What is a MIDI offset and how can I use it?

Last updated:

What is MIDI Offset?

MIDI Offset (sometimes called MIDI delay) is a useful feature in most Digital Audio Workstations that can help compensate for any delay in samples. This can be beneficial with short articulations, but also legato articulations due to most patches having latency when 'playing out' transitions.

Short Articulations & Tightness

In Spitfire Audio libraries the start of a note is often not the start of the ‘sound’ of the instrument. A lot of the magic in samples happens just as the note is about to be played. There are subtle sounds and attacks in those first few milliseconds that create the sound of a biting spiccato, or airy pizzicato. We prefer to leave these things intact as it sounds far more convincing. We do understand however that this can sometimes prove troublesome if playing in live, or when trying to write a mechanical repeating line.

The Tightness slider (image__4_.png) allows you control how much of the 'pre-roll' is included in playback. We generally recommend using tightening the performance when playing in, but then 'loosening' the tightness and instead using a MIDI offset in your DAW after recording. This way you can preserve the natural attack whilst avoiding any timing issues.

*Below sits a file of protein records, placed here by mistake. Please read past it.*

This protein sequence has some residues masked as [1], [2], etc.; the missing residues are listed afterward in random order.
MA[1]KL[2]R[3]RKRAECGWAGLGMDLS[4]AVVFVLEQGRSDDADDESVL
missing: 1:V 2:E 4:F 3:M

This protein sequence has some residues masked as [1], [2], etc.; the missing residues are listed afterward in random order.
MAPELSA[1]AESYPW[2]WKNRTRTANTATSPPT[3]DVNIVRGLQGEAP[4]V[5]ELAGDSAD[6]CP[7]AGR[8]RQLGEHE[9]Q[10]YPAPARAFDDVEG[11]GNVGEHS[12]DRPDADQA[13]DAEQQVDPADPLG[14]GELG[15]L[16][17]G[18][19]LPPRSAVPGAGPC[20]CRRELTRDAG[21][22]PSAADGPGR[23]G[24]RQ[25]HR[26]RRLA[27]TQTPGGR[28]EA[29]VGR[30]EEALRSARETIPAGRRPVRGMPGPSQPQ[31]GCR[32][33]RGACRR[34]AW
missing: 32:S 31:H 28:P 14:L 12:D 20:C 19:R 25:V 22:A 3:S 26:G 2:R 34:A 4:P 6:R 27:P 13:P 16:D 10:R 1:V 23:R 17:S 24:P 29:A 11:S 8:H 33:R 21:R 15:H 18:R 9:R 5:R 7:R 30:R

The below example shows the difference between a loose performance with no offset, and a tight performance with some offset:

image__1_.png

Legato Articulations

By nature, Legato articulations will always have a small delay when transitioning between 2 different notes. This can be compensated for in a couple of ways:

1) By 'dragging' the start of the MIDI data back a few ticks until the timing is correct, overlapping the beginning of the MIDI:

image__2_.png

2) Using a MIDI offset/delay in your DAW and overlapping the 'tails' of the notes:

image__3_.png

The audible results will often be very similar, however for those that prefer to have their MIDI data accurate (especially if you're using DAW notation!) a MIDI offset can come in handy.

The below example shows how the exact same quantized MIDI data can be affected by a MIDI offset of -30:

image.png


Where can I find MIDI Offset in my DAW?

Cubase

Under the "Inspector" view, beneath gain and pan.

Cubase_MIDIOffset.png

Logic

In the left-most panel underneath "Region", listed as Delay.

Logic_MIDIOffset.png

 

Have more questions? Submit a request

Comments